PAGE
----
DevOps job interviews with old fashioned check list questions

During the last few weeks I have been interviewed for several DevOps positions. In two of them I had to reply a skills check-list and in the other one an exercise to be solved and send back by email. I think these check-list interviews are not good for DevOps positions, specially  if the check-lists used are not updated properly. Let’s see why…

Several questions were related to specific tools or services. Eg: Nagios and IPtables specifics configuration.

If your daily tasks include the configuration of Nagios monitoring system and the IPtables, you can probably reply the check-list questions since you are used to work with these manually on a daily basis. It means that you can be an excellent Linux administrator,  but not necessarily an excellent DevOps administrator.

I don’t remember when was the last time I had to configure Nagios or IPtables manually… No, wait! It was before I started using Puppet and DevOps methodology. Since then I have written the standard Nagios and IPtables configurations for my systems once and let puppet manage the low level configuration for all my systems automatically. The knowledge about the specific configuration is not in my head anymore but in my git’s repository.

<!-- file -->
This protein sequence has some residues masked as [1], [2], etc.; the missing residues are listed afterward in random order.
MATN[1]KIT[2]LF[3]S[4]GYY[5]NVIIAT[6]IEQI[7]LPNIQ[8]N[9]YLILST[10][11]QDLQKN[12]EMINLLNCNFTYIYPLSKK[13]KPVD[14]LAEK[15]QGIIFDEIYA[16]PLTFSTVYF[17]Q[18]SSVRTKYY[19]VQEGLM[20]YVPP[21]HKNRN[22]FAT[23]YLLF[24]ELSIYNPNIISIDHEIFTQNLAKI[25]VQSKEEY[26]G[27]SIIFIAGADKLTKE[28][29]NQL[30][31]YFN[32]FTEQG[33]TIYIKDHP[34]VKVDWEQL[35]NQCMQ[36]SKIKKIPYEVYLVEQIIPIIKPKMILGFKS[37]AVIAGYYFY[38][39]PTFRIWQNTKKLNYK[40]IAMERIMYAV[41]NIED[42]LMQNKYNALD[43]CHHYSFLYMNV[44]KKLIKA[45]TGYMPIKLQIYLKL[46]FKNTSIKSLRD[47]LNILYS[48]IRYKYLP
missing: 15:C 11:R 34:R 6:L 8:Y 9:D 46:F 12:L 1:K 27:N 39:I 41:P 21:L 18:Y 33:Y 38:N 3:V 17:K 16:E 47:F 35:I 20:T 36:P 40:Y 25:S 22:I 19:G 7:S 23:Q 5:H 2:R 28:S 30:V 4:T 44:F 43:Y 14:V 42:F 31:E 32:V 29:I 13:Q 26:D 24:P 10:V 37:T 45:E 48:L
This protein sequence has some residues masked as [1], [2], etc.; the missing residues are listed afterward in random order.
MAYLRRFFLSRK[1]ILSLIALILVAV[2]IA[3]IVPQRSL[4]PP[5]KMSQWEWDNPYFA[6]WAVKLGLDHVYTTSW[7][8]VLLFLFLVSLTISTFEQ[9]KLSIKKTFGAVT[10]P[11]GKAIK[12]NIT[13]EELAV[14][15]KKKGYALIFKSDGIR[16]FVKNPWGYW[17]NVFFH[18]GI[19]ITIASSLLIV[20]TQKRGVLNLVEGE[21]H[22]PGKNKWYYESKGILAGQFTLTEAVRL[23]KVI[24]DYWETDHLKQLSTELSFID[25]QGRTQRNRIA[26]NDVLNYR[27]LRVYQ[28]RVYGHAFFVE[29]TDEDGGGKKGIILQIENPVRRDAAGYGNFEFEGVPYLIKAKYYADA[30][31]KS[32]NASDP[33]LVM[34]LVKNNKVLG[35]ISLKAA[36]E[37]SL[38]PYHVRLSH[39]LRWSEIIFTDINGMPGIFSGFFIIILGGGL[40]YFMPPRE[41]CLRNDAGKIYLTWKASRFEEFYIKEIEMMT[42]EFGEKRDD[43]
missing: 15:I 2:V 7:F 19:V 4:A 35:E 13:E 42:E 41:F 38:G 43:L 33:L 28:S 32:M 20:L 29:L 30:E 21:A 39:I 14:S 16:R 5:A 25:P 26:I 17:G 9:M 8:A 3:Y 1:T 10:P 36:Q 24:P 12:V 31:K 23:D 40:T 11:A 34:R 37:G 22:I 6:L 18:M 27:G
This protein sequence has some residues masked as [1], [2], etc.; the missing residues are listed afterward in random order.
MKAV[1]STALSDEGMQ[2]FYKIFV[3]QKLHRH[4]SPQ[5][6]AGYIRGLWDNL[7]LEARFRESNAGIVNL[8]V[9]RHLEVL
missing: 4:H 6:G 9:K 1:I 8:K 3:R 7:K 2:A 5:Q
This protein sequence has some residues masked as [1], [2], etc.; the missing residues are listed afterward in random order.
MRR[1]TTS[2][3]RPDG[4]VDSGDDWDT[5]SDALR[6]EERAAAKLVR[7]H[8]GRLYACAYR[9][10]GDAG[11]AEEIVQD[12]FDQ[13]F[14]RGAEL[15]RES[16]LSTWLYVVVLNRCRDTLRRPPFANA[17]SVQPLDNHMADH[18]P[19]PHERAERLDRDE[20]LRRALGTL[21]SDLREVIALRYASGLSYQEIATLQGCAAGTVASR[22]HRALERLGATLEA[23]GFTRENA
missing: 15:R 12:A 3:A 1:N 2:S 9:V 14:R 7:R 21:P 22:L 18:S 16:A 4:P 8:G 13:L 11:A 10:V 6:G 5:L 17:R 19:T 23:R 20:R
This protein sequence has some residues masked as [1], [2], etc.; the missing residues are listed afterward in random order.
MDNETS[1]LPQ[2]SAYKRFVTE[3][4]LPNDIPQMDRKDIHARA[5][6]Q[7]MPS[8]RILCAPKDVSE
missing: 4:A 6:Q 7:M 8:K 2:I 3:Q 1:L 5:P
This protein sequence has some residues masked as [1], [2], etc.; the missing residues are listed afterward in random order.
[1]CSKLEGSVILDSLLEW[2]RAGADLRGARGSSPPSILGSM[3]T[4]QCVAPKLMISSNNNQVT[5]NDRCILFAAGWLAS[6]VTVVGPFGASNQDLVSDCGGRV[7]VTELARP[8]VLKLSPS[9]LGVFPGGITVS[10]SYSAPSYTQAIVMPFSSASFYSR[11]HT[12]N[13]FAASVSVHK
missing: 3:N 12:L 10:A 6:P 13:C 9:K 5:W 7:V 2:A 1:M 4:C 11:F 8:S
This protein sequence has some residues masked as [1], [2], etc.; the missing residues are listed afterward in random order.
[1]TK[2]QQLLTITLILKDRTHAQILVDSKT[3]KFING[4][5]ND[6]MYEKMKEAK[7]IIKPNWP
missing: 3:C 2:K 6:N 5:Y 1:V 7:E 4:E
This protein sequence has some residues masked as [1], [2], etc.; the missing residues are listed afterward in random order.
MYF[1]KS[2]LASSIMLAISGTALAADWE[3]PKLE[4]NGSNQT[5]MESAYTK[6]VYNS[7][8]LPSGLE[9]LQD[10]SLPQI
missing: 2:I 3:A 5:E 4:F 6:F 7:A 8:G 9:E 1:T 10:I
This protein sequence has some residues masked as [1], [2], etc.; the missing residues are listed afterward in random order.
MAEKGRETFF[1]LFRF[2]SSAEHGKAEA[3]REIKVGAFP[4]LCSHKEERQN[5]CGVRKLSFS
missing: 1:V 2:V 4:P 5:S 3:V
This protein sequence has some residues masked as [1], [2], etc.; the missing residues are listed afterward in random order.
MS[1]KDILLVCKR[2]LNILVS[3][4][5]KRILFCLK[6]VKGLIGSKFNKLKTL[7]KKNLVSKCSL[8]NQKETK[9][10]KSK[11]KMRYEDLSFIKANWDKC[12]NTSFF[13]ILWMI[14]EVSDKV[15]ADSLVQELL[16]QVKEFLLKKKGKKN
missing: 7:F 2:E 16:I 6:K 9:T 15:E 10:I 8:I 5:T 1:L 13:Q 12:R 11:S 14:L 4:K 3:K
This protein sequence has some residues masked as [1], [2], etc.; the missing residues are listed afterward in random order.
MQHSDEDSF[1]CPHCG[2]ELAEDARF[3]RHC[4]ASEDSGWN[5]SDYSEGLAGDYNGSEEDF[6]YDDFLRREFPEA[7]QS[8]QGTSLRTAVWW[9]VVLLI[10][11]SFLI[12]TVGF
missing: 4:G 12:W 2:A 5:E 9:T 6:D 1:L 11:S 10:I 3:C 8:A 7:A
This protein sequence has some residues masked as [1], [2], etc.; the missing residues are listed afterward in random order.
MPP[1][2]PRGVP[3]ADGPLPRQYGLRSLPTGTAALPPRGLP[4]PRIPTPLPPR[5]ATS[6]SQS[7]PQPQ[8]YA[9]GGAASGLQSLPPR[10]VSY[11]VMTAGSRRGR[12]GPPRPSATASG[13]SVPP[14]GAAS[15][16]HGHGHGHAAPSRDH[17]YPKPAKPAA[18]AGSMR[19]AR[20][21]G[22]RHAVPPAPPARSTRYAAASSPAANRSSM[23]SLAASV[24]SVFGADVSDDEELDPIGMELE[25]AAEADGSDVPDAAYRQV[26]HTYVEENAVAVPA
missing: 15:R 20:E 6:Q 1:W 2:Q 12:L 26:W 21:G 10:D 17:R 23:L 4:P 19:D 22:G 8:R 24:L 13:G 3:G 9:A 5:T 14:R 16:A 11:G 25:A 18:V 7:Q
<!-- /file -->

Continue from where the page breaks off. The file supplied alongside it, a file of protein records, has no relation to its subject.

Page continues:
I don’t see the point of asking such questions in a job interview that can be replied spending 5-10 second searching on the Internet. Also with these questions your are validating that the candidate can manage manually these specific configurations. You are not validating candidate’s DevOps skills or abstract thinking.

Puppet has the PuppetDB (a CMDB like knowledge repository) that keeps info about your puppet managed systems. It can be used to dynamically update your Nagios or IPtables configuration. This means that your monitoring system or your IPtables rules are automatically updated when:

  1. A new server is deployed.
  2. An old servers is decomissioned.
  3. A new Tomcat, Web server, FTP is ready for production.
  4. etc.

This sounds more DevOps to me :). Do it once and forget about doing it manually again and again.

In the other interview I had to reply several complex real problems. To solve them I used DevOps methodology, and the solutions proposed were highly scalable and automated.

What do you think is the best approach to interview a DevOps candidate?


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